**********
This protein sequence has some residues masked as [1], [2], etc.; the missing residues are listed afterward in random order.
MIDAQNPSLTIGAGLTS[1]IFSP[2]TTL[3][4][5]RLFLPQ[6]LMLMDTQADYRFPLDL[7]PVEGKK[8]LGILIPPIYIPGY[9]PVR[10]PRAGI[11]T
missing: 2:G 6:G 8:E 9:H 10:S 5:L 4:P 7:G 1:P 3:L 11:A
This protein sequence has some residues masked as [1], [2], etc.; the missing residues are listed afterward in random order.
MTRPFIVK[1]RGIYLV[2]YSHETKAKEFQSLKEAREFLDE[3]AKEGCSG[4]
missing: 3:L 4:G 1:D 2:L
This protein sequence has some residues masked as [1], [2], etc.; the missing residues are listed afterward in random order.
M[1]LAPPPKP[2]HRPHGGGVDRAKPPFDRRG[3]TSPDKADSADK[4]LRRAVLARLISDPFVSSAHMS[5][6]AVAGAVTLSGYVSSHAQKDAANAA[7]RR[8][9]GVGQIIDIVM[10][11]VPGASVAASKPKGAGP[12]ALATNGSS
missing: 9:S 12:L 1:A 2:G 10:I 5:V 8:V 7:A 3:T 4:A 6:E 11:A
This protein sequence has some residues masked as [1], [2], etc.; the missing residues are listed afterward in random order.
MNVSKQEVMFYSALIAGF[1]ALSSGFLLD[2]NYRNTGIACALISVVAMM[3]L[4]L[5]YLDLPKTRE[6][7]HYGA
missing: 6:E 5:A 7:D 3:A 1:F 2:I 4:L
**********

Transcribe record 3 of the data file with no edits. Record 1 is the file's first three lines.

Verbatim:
This protein sequence has some residues masked as [1], [2], etc.; the missing residues are listed afterward in random order.
M[1]LAPPPKP[2]HRPHGGGVDRAKPPFDRRG[3]TSPDKADSADK[4]LRRAVLARLISDPFVSSAHMS[5][6]AVAGAVTLSGYVSSHAQKDAANAA[7]RR[8][9]GVGQIIDIVM[10][11]VPGASVAASKPKGAGP[12]ALATNGSS
missing: 9:S 12:L 1:A 2:G 10:I 5:V 8:V 7:A 3:T 4:A 6:E 11:A